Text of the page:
HSE warn HGV drivers over coupling systems
HGV drivers are frequently putting lives at risk by not following basic safety procedures when coupling and uncoupling vehicles, the Health and Safety Executive have warned.
The workplace health and safety regulator urged drivers to apply parking brakes and use (or retrofit) warning alarms to avoid a repeat of an incident in January 2015 when a 20-year-old man died.
Road worker Dale Pentney was crushed by an HGV tractor unit which unexpectedly rolled backwards as driver Anthony Steven Smith was in the process delivering materials for repairs to the A21 in Kent.
On 24 May, at Sevenoaks Magistrates’ Court, Smith was given a suspended prison sentence. He pleaded guilty to causing death by careless driving and a breach of section 7 of the Health and Safety at Work Act.
The court heard that Anthony Smith was an experienced HGV driver and in the process of connecting his tractor unit to another parked trailer when it rolled backwards.
Two men working with Mr Pentney were able to jump out of its way but Mr Pentney was unable to do so and was trapped between the two vehicles. He sustained major head injuries and died at the scene.
A joint investigation by the Police and HSE found that Smith failed to apply the parking brake of the tractor unit before he left it. He also failed to follow recognised industry coupling procedures.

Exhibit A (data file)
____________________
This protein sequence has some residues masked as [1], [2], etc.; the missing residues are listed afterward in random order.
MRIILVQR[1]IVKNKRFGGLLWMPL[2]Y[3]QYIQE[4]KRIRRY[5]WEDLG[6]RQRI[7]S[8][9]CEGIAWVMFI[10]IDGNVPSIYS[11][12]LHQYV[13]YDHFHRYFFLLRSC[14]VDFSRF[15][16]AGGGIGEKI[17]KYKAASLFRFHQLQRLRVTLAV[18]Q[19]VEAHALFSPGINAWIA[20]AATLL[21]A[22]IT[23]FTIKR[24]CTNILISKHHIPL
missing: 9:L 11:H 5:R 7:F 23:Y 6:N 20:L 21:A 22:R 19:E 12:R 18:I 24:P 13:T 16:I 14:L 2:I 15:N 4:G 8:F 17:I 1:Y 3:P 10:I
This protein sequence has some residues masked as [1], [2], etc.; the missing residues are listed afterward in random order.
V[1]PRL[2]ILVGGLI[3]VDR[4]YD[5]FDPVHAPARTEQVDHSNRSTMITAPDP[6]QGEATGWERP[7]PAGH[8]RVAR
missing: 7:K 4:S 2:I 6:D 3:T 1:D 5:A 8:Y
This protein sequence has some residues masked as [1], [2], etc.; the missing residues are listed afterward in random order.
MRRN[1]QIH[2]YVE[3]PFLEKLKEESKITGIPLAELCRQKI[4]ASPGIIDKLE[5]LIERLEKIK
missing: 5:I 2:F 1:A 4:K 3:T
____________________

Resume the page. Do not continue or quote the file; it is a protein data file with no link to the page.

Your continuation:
Smith was sentenced to 12 weeks’ imprisonment (suspended for 12 months) and disqualified from driving for 12 months.
HSE inspector Melvyn Stancliffe, speaking after the hearing brought by the Crown Prosecution Service (CPS), said: “This was a tragic and wholly avoidable accident and HSE’s sympathies are extended to the Pentney family. Sadly, it shows how dangerous situations can develop very quickly. These coupling / uncoupling incidents – known as ‘runaways’ or ‘rollaways’ – are all too common.
“Many vehicles are fitted with visual and audible parking brake warning alarms, and if they are not fitted, hauliers should consider retrofitting them to their tractor units as HSE considers it reasonably practicable to do so. These alarms must never be ignored. Drivers must ensure they correctly apply the tractor unit parking brake before exiting the cab and then follow safe decoupling and coupling procedures.”
Nigel Pilkington, head of CPS South East complex casework unit, said: “Although Dale died whilst he was at work, it was important to charge Anthony Smith with the serious offence of causing Dale’s death by careless driving. The sentence rightly reflects the fact of his careless driving on that day.”
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